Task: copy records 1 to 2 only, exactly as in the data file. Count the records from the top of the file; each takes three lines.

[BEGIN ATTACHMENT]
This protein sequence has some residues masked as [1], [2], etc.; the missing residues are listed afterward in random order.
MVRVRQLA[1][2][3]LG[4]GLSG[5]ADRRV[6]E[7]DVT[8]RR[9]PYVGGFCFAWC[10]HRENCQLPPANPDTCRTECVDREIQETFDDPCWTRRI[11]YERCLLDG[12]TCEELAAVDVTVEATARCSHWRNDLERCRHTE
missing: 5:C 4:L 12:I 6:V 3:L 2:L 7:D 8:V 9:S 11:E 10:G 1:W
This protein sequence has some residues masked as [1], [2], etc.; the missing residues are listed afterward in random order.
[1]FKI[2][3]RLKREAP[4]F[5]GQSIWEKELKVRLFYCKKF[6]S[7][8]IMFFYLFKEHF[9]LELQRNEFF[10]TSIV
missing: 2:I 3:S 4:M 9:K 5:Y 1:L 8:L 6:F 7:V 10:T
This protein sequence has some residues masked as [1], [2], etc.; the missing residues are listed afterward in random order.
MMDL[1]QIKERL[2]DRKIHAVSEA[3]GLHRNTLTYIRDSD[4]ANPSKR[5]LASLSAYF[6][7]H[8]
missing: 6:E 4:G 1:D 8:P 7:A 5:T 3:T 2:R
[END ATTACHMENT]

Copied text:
This protein sequence has some residues masked as [1], [2], etc.; the missing residues are listed afterward in random order.
MVRVRQLA[1][2][3]LG[4]GLSG[5]ADRRV[6]E[7]DVT[8]RR[9]PYVGGFCFAWC[10]HRENCQLPPANPDTCRTECVDREIQETFDDPCWTRRI[11]YERCLLDG[12]TCEELAAVDVTVEATARCSHWRNDLERCRHTE
missing: 5:C 4:L 12:I 6:V 3:L 2:L 7:D 8:V 9:S 11:E 10:G 1:W
This protein sequence has some residues masked as [1], [2], etc.; the missing residues are listed afterward in random order.
[1]FKI[2][3]RLKREAP[4]F[5]GQSIWEKELKVRLFYCKKF[6]S[7][8]IMFFYLFKEHF[9]LELQRNEFF[10]TSIV
missing: 2:I 3:S 4:M 9:K 5:Y 1:L 8:L 6:F 7:V 10:T